Infostealers Extorting Web Browser Account Credentials Detected by AhnLab EDR

by Prapattimynk, Wednesday, 20 March 2024 (4 weeks ago)
Infostealers Extorting Web Browser Account Credentials Detected by AhnLab EDR


Web browsers are some of the programs most commonly and frequently used by PC users. Users generally use browsers to look up information, send and receive emails, and use web services such as shopping. This is the case for both individual users and employees conducting business in companies.

To use these services, users are generally required to log in to their own accounts. As logging in every time to use each service is inconvenient, most web browsers support auto login. That is, once a user logs in, the account credentials are saved in the configuration data of each application and can be used without going through the login process.

Figure 1. A message for auto-saving credentials

On the other hand, if a threat actor obtains control over the user system or a malware strain is installed in the system, these stored account credentials can easily be stolen. Because users generally use a small number of accounts to sign up for various services, having the account credentials of the few logged in accounts stolen can result in various data being handed over to the threat actor.

1. Infostealers

Infostealer is a type of information-stealing malware with the goal of stealing user credentials such as the user account information and histories that are saved in applications such as web browsers and email clients. Examples of Infostealers include AgentTesla, Lokibot, SnakeKeylogger, and RedLine. These form a large majority out of all malware types from the past.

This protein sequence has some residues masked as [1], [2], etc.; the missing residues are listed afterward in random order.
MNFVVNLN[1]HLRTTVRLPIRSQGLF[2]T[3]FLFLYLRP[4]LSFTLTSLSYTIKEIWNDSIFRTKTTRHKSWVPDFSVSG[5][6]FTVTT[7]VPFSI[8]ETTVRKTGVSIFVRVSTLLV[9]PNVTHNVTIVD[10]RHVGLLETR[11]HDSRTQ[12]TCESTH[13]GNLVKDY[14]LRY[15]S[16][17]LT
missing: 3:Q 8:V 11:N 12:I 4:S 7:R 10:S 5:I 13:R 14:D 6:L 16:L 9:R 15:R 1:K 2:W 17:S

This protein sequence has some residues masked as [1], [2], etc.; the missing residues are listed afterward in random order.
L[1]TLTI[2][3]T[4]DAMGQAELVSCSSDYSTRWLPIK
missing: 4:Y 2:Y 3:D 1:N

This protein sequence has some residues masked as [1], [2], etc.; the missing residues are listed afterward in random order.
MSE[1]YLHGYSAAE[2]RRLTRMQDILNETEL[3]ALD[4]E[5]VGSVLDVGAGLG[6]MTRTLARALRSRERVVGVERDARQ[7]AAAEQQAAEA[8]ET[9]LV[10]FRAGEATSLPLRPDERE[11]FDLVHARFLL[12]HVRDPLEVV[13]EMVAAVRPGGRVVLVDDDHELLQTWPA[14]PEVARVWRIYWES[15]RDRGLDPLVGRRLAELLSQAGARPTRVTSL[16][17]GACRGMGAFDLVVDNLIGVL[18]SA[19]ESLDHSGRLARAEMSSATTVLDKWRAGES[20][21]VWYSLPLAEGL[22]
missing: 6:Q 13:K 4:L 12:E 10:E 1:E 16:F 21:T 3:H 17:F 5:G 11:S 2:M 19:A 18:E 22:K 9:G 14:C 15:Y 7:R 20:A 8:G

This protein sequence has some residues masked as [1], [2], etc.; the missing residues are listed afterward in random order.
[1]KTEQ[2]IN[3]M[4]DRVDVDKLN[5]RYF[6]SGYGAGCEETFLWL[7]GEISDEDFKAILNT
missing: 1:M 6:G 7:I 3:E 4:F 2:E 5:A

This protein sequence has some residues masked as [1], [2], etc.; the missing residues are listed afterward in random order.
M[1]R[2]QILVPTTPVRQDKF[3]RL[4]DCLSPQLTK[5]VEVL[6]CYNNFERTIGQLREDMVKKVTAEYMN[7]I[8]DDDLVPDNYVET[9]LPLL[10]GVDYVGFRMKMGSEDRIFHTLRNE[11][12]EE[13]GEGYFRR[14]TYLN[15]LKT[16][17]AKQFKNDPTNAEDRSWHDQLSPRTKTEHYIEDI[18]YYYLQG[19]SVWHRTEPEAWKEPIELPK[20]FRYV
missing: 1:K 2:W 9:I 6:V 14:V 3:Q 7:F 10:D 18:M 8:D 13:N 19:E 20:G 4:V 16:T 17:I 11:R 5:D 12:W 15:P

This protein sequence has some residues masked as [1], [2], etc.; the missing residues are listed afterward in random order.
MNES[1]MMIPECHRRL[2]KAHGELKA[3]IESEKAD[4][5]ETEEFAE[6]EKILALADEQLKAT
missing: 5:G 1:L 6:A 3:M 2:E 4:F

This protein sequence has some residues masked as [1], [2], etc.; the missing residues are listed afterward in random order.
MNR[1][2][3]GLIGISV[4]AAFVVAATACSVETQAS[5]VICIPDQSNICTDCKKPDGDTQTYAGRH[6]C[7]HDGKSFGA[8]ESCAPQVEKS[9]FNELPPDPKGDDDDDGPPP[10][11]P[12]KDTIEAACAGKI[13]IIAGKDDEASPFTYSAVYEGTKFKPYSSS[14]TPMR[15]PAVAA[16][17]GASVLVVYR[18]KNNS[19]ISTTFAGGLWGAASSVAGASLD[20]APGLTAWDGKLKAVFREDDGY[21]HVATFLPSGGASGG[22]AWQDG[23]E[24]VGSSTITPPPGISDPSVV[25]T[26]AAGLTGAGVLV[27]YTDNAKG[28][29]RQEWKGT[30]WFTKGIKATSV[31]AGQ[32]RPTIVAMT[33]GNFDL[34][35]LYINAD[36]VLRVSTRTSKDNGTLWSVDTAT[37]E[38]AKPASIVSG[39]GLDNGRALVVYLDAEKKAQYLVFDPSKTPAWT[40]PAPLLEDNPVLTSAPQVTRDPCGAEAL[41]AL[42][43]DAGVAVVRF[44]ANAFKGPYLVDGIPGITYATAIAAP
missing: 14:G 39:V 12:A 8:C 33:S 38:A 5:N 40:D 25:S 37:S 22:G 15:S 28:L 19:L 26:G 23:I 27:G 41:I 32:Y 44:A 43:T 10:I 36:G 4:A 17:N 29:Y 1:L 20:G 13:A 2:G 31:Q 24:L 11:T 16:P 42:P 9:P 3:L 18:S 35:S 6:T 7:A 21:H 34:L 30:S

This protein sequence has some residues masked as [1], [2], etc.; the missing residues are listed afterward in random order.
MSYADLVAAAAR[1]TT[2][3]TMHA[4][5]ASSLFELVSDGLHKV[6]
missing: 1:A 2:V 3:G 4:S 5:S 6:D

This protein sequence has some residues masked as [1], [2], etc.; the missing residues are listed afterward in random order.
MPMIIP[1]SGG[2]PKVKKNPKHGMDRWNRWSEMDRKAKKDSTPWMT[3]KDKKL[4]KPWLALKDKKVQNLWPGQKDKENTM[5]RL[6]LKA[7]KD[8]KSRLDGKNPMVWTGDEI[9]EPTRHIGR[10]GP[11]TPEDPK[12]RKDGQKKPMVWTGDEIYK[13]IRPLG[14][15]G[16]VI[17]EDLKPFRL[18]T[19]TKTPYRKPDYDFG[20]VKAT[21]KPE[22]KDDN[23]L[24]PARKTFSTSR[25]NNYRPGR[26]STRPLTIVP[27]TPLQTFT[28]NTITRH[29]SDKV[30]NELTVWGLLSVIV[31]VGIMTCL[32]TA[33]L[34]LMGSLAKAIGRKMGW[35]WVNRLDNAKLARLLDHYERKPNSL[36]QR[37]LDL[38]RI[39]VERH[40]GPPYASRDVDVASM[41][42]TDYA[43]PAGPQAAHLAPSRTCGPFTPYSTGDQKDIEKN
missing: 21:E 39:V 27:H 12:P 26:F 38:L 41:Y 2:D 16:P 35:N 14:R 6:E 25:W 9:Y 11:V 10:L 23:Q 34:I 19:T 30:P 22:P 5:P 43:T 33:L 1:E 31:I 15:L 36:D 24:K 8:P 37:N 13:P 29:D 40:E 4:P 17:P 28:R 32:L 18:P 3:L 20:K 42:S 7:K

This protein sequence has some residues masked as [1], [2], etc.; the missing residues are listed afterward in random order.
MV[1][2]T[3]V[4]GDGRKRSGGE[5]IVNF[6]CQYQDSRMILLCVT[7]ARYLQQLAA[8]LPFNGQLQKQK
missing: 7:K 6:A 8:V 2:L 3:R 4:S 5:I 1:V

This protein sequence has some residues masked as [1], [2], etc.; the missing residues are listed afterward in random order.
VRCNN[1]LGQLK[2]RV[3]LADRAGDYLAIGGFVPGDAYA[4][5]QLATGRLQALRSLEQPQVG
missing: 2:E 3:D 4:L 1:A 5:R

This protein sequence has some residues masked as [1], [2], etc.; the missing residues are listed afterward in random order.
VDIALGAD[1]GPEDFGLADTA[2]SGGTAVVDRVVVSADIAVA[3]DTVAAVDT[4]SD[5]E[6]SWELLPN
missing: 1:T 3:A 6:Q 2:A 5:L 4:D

Of course, threat actors pack and obfuscate the appearance of such known malware types when distributing them to bypass file detection by anti-malware products. Also, these may be injected into normal processes, having the actual malicious behaviors performed by the said processes. However, even if the malware format has changed, or even if it is injected into a normal process and run, the behaviors of malware include known malicious behaviors and can be detected by AhnLab EDR.

AgentTesla is an Infostealer usually distributed via spam mail. It collects information from a variety of applications including most known web browsers, email and FTP clients, and VNC programs. The collected data is then exfiltrated to the C&C server via SMTP, FTP, or Telegram API [1].